Comparison is a strong rhetorical tool. Bach vs. Handel, Beethoven vs. Rossini, Stravinsky vs. Schoenberg. These are only a few of the piquant juxtapositions that have been used by music history teachers for years, to great effect in the classroom. Taruskin has used this approach in his history as well, by treating exact contemporaries as “classes.” In Vol. II it was the class of 1685: JS Bach, Handel, and D. Scarlatti; in Vol. III it is the class of 1813: Wagner and Verdi.

Is there any stronger or more towering comparison in the 19th century than the two titans of opera, Verdi and Wagner? (more…)

Read Full Post »

Appropriately enough, Vol. III ends with Tchaikovsky (RT’s more consistently anglicized “Chaikovksy”), the master of the (melo-)dramatic finale. It was an arduous journey through the thickest volume of the set but, like the Russian victory over Napoleon in 1812, we emerged triumphant. Three down, two to go!

As we did with the last two volumes, we’re going to take a short reading break before resuming the Challenge with the early 20th century. But before moving on, expect some catch-up posts on the fascinating last 200 pages of the text. Also look for a Must-reads update in the near future.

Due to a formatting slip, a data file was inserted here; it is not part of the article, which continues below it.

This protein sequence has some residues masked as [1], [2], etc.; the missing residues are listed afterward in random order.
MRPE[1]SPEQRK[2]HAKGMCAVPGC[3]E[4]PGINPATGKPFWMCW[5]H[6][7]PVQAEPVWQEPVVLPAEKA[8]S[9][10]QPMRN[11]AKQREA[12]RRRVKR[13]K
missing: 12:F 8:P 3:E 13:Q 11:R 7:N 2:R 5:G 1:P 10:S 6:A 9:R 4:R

But back to Chaikovsky for a moment. As I ruminate on my personal history with this composer, I remember that, as a kid, Tchaik was on par with Bach, Mozart, and Beethoven as far as “greatness” goes. I even owned a plastic bust of the guy (bearded composers were my favorites). Pieces like the 1812 Overture and the Nutcracker were about as amazing as classical music could get (come on, it even has a part for cannon!), and my family, which is full of musicians, ranked him high on their list (although my curmudgeonly grandfather always liked to point out that he was “as queer as a three-dollar bill”). Imagine my surprise, then, when at the tender age of 18 my college music history prof dismissed his music as “sentimental.” I clearly recall the cognitive dissonance I experienced upon learning that the music of a great composer was really something twee, excessive, and – worst of all – “popular.” I guess I, along with audiences for over a hundred years, was wrong about the guy!

The reception history of Chaikovsky is a twisting and (at times) tragic story that highlights the seismic shifts in our musical values over the last 100+ years. By “our,” of course, I mean music scholarship. For many decades, Chaikovsky’s link to ballet, his homosexuality, and his grand, gushing melodies were enough to make more than a few musicologists blush with shame. How could such a composer compete with the “serious” (read: German) masters? As a result of this category crisis, Chaikovsky was denigrated, dismissed, and discarded by generations of scholars.